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Buachaill, Barrister
Category: Law
Satisfied Customers: 10944
Experience:  Barrister 17 years experience
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I have been trying to find information in relation to unpaid

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I have been trying to find information in relation to unpaid share capital and declaring a dividend and receiving a dividend payment. Situation is that the sole Director has 100 unpaid shares and they have not been called up. But are there any consequences regarding the shareholder declaring and paying himself a dividend but the share capital remains unpaid? As per the Articles of Association:
Calculation of dividends:
42.1: Except as otherwise provided by the articles or the rights attached to shares, all dividends must be:
42.1.1: Declared and paid according to the amounts paid up on the shares on which the dividend is paid, and
42.1.2: Apportioned and paid proportionately to the amounts paid up on the shares during any portion or portions of the period in respect of which the dividend is paid.
42.2: If any share issues on terms providing that it ranks for dividend as from a particular date, that share ranks for dividend accordingly.
So does that mean then the dividend is not ultra vires then in that case as per 42.2 as it is issued but not fully paid?
Customer: replied 1 year ago.
I've attached the articles of association for your reference.

1. It is a fundamental rule of company law that you cannot pay a dividend on shares that have not been paid for. So, if there are shares which still have not been paid for, then you cannot pay a dividend on them. The shares must first be paid for before their owner can receive any dividend. Similarly, a dividend cannot be paid on uncalled up share capital. The consequences of a shareholder declaring and paying himself a dividend but the share capital remains unpaid is that there has been a fraud on the company and the shareholder has essentially stolen the property of the company. It is the same as if the director simply pillaged the company money. It is just unwise. Far better to simply pay up the £100 on the shares and do it properly thereby running the company in accordance with good corporate governance.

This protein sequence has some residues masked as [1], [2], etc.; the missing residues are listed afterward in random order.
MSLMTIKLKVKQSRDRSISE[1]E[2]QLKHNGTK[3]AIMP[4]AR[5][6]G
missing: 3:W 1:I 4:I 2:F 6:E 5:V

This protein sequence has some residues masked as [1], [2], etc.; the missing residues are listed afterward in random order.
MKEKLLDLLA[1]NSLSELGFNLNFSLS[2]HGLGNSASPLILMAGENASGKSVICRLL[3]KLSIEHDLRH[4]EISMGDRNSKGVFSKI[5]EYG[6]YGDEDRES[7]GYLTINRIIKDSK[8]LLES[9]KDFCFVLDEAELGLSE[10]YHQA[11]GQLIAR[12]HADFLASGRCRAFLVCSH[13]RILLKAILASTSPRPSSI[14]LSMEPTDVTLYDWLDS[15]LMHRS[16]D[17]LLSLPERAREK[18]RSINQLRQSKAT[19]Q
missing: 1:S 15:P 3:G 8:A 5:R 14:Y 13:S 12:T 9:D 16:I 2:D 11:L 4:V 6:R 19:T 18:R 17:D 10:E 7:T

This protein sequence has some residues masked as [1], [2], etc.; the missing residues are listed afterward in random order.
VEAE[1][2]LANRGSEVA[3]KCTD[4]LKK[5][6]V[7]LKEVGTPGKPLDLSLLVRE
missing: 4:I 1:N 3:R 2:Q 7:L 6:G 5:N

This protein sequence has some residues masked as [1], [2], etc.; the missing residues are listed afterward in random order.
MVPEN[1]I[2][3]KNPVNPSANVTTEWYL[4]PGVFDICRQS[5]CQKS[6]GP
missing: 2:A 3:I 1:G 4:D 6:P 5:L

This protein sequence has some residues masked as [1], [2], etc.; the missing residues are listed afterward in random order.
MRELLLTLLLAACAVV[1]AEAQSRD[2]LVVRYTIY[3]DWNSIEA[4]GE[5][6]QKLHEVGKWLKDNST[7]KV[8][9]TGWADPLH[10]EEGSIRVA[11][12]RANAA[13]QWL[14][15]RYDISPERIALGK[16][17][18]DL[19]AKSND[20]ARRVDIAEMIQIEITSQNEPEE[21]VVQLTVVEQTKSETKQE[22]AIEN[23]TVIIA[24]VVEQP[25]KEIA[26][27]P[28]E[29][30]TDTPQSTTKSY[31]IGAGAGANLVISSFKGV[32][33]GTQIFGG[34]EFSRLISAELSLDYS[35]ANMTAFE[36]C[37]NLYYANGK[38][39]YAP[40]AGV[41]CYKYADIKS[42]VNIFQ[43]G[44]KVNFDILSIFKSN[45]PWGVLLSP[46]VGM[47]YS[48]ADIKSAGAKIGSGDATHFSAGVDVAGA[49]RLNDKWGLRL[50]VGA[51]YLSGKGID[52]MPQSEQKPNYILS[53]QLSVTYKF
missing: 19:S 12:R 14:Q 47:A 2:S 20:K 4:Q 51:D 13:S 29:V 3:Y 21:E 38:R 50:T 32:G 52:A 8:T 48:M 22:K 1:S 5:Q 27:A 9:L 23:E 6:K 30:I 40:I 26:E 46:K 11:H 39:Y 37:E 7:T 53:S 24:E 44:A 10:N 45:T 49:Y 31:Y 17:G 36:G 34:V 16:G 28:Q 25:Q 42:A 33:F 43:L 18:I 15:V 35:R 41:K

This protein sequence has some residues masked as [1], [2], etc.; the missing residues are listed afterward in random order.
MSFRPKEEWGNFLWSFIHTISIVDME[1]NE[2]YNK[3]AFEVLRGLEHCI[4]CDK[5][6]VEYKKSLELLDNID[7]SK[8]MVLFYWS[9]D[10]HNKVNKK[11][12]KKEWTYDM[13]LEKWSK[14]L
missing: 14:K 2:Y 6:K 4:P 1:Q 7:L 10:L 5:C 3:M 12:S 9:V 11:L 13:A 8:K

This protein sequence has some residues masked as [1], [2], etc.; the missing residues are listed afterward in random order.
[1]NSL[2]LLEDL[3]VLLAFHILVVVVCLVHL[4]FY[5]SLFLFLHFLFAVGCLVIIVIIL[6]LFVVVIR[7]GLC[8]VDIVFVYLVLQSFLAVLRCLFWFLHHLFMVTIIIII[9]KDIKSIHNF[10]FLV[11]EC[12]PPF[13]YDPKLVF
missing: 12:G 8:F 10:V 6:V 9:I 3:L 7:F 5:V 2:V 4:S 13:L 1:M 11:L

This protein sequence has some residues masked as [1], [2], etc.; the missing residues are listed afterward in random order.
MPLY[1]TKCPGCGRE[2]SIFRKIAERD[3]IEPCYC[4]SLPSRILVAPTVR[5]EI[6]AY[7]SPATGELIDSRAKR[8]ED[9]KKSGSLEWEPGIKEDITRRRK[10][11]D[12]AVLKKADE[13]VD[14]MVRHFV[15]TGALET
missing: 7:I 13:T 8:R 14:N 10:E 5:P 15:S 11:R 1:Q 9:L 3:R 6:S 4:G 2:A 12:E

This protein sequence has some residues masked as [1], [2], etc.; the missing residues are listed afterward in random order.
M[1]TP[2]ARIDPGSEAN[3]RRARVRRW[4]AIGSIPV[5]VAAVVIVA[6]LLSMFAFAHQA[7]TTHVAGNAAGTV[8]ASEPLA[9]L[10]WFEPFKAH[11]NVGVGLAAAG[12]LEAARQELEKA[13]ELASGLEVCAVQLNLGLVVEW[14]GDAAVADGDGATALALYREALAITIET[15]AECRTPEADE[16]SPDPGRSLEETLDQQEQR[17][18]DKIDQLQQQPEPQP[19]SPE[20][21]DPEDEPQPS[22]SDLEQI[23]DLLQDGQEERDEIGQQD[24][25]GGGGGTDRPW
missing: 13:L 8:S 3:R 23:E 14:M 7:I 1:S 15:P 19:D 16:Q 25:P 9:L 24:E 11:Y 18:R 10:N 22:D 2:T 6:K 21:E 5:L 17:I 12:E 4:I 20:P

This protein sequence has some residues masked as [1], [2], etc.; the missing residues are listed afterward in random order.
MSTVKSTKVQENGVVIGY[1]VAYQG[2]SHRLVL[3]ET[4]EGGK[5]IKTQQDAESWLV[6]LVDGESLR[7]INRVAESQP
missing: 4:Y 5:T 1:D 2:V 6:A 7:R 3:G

2. Ultimately if this state of affairs came to light, the director would get prosecuted for breach of company law.

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Buachaill and 2 other Law Specialists are ready to help you
Customer: replied 1 year ago.
How can this be rectified then as the dividend has been paid and the shares were unpaid at the time of the dividend?
Customer: replied 1 year ago.
It is a private limited company so does that not change things?

4. Essentially, you should now pay up the shares and then re-declare the dividend. This will correct it for corporate governance requirements. People make mistakes all the time and the best thing to do is to realise that a mistake was made and to correct it. It makes no difference that it is a private limited company. The downside if you don't correct it is that you might firstly, lose the protection of limited liability if you are seen to ignore the proper running of the company. The classic statement is that limited liability is not like a drawbridge, where you raise and lower it at your convenience. Secondly, if your company has a creditor who is unpaid, the creditor might seek to get a receiver or liquidator appointed who would then reverse the dividend and obtains its recoupment. So, remedy it as soon as possible.

Customer: replied 1 year ago.
I spoke to the ICAEW who stated that unpaid uncalled up share capital can still have a dividend paid so I'm very confused to conflicting advice I'm receiving here.
Customer: replied 1 year ago.
If we redeclare the dividend, does the dividend still relate to the Fiscal Year it was originally declared?

5. That is not correct. I don't know who you spoke to but they are not a lawyer. secondly, if you re-declare the dividend you will have to incorporate it into the current fiscal year for the company.

Customer: replied 1 year ago.
Ok but that has implications for the statutory accounts as well as the dividends have already been accounted for in the prior year end accounts.

6. Yes, you need to restate the accounts for the company.

Customer: replied 1 year ago.
how do dividends work for partly paid shares then out of interest? e.g. only 20p in the £ has been paid for the share?

7. For a partly paid share, if 20p was paid in the £1 on the share, then a fifth of the dividend declared per share would get paid to the person holding this share. So, if a 10p dividend was paid, this shareholder holding the share would get 2p.

Customer: replied 1 year ago.
Can the accounts not retrospectively be changed so that the share capital is paid and the dividends remain as they are by reducing the Director's Loan Account?

8. I would suggest you speak to an accountant about re-declaring or altering accounts. Be aware that a set of accounts must present a "true and fair" position, so making false entries retrospectively will not be what most accountants will be very keen on.

Customer: replied 1 year ago.
Legally, would it be ok to complete SH01 form, backdate it to 17th June 2013 as this was never filed either? Then amend the accounts for the past 2 years. In the attached file, it actually states that the shares had been paid, but the accounting transaction had never been recorded correctly to reflect this, so is a mere minor change to the accounts.
Customer: replied 1 year ago.
It is on page 3 & 4 on the attached document where it states it has been paid. I did not set up this company so have limited history. I'm the accountant and company secretary for it, and am sorting out the mess!

9. If you the accountant, I would advise you to stay within the law. Don't account for something that isn't correct in fact.